We hear so many complaints about the medical system in this country, when it works, it can be pretty darn good. This post is a tribute to the Palo Alto Medical Foundation (PAMF).
My little girl started coughing and had a fever on Wednesday. Yesterday, after being better for most of the day, her fever started getting worse. By 6:30, she had a fever that (according to the ear thermometer at least) read 105 degrees F.
Now all of you parents have probably gone through this calculation before–how sick is my child? Can it wait until morning? Do I have to go to the emergency room and wait for hours?
Instead, I called the special advice line and left a message with my concerns. Less than an hour later, a doctor called back to discuss the situation, and recommended that I bring her in. Because PAMF is open until 9PM, the doctor told me to come right in. We were in a waiting room by 8 PM with a nurse taking her temperature.
When the doctor came in, he examined her and though she might have pneumonia. So using the computerized system, he quickly ordered up a chest X-ray. 5 minutes later, an X-ray technician led us about 200 feet down the hall to the X-ray machine. Another 5 minutes later, we were back in the waiting room, talking with the doctor (but not before the tech showed my daughter and I the X-rays on his computer screen).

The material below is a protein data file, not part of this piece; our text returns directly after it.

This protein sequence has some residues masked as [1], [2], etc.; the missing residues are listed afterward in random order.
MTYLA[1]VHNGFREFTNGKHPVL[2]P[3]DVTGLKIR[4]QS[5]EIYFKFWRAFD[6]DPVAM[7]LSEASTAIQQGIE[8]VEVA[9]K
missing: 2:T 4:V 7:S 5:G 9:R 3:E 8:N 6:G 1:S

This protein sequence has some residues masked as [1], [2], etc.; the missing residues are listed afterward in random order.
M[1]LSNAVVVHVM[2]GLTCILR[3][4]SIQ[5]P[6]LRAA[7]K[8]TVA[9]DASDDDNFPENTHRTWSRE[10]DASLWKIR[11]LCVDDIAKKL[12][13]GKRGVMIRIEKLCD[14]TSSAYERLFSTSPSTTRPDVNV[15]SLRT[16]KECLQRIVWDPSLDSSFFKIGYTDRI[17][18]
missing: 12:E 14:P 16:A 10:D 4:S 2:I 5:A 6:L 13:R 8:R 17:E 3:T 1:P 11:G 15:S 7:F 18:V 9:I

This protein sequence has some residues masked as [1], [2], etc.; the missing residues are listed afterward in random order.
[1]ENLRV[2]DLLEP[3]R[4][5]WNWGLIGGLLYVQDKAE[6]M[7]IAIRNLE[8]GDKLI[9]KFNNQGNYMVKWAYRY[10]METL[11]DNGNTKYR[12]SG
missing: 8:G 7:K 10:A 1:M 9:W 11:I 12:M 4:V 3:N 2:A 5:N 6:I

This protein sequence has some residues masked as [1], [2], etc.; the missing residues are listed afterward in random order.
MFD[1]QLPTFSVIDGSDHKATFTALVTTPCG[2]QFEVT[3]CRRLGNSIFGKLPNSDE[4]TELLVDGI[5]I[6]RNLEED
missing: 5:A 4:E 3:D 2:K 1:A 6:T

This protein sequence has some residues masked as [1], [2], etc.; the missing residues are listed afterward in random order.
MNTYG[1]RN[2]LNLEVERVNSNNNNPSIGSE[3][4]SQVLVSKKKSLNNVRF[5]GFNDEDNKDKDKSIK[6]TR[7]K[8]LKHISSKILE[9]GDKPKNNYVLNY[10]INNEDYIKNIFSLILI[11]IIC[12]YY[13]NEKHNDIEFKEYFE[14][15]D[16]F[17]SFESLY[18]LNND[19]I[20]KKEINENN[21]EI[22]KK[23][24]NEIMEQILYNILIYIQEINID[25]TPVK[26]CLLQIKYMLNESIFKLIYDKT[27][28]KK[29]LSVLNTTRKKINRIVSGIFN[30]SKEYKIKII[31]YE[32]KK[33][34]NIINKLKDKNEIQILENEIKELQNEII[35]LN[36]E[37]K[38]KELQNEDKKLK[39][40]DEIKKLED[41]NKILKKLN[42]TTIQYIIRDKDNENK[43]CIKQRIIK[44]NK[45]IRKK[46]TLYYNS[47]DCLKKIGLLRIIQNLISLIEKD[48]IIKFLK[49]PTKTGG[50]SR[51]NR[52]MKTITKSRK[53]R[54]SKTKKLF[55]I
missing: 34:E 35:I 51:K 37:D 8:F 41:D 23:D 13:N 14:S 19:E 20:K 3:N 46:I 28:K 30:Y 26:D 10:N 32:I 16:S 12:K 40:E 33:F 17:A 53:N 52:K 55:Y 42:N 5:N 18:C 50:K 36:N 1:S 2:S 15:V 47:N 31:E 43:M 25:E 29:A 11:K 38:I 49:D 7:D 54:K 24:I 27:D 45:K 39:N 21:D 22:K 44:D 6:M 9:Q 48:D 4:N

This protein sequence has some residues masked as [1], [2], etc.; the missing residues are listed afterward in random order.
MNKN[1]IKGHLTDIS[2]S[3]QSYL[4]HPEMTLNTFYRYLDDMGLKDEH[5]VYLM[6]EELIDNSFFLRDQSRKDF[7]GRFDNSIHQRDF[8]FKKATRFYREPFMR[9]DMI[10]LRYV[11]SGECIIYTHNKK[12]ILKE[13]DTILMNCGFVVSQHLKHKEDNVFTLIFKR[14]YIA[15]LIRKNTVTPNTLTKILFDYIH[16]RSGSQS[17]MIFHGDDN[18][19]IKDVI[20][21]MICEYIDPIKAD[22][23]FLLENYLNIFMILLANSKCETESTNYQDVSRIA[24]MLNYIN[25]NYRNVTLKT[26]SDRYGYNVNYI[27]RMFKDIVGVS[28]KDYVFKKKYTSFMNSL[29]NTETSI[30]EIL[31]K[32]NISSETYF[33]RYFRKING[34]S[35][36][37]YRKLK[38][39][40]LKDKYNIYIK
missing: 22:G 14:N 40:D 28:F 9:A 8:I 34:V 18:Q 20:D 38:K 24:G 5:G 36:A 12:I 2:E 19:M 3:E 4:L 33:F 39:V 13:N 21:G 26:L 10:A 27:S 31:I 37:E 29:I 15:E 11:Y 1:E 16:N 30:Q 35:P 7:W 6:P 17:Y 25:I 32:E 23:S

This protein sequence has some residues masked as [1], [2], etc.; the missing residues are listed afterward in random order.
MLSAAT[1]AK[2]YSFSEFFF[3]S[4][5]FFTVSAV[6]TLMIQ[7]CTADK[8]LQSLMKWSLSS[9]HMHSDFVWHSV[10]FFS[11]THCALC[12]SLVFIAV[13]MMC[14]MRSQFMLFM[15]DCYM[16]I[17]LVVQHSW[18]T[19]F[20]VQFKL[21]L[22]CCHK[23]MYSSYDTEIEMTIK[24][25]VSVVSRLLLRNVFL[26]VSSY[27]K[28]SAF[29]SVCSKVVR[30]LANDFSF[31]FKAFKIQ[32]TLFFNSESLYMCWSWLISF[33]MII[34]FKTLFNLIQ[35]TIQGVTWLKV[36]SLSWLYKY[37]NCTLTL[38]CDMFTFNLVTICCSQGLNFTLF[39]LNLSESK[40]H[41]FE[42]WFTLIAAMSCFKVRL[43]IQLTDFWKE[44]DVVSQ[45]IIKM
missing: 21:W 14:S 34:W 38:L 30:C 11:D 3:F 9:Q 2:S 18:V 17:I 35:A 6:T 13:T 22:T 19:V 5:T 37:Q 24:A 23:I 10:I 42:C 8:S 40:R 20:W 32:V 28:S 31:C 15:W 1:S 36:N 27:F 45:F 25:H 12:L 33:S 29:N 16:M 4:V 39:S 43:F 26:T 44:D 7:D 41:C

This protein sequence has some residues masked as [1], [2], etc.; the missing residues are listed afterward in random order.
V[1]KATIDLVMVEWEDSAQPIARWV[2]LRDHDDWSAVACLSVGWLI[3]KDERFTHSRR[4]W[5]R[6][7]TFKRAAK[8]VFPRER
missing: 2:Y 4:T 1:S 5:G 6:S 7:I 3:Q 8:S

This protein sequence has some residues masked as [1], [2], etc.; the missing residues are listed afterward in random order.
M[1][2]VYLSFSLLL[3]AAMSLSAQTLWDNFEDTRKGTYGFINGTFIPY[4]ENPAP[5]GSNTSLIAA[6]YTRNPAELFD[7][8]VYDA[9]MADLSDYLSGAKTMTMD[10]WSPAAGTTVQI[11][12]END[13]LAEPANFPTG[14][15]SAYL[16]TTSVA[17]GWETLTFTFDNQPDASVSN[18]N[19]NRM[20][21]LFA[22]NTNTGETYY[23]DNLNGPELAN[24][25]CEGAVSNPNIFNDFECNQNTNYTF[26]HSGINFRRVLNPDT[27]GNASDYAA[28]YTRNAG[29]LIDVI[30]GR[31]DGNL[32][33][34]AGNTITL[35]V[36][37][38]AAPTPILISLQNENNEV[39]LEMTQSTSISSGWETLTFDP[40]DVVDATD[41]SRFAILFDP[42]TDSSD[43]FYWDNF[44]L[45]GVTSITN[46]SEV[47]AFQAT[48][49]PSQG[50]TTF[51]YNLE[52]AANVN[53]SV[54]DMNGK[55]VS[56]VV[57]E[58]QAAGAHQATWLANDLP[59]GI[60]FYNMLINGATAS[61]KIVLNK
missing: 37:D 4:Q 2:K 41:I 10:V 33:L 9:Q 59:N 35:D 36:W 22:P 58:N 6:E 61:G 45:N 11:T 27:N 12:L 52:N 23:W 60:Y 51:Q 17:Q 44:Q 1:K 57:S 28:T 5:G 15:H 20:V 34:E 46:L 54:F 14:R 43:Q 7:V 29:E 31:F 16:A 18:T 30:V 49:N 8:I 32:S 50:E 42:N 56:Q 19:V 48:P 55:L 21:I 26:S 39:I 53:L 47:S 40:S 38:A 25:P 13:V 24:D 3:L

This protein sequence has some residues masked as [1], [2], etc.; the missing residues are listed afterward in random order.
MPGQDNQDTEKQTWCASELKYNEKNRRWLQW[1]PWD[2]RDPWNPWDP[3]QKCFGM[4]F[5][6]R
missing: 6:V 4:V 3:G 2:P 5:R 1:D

The doctor showed us the pictures on his screen, explained the indications of pneumonia, and wrote an electronic prescription for antibiotics. After checking the time and informing me that all non-24-hour pharmacies closed at 9 PM, he sent the prescription electronically to a 24-hour Walgreens. We were home 8:50 PM, and 10 minutes later, when I arrived at the pharmacy, they were already putting together the prescription.
Alas, one thing that PAMF can’t do is stay up with your sick child; I had a restless night helping my daughter sleep (in the end, she slept on top of my chest!), but I’m very glad that she was able to start her antibiotics last night.
It’s nice when something really works. Not only did PAMF perform well above my expectations, every person along the way was kind, reassuring, and went out of their way to communicate expectations and reasons. Can you do the same in your business?
(This post partially inspired by Jackie Danicki’s tales of the NHS in the UK. Anyone for socialized medicine?)
2 thoughts on “I Love PAMF (a tale of medicine done right)”
Poor baby! I hope she feels better soon. She’s lucky to have a daddy who lets her sleep on his chest!
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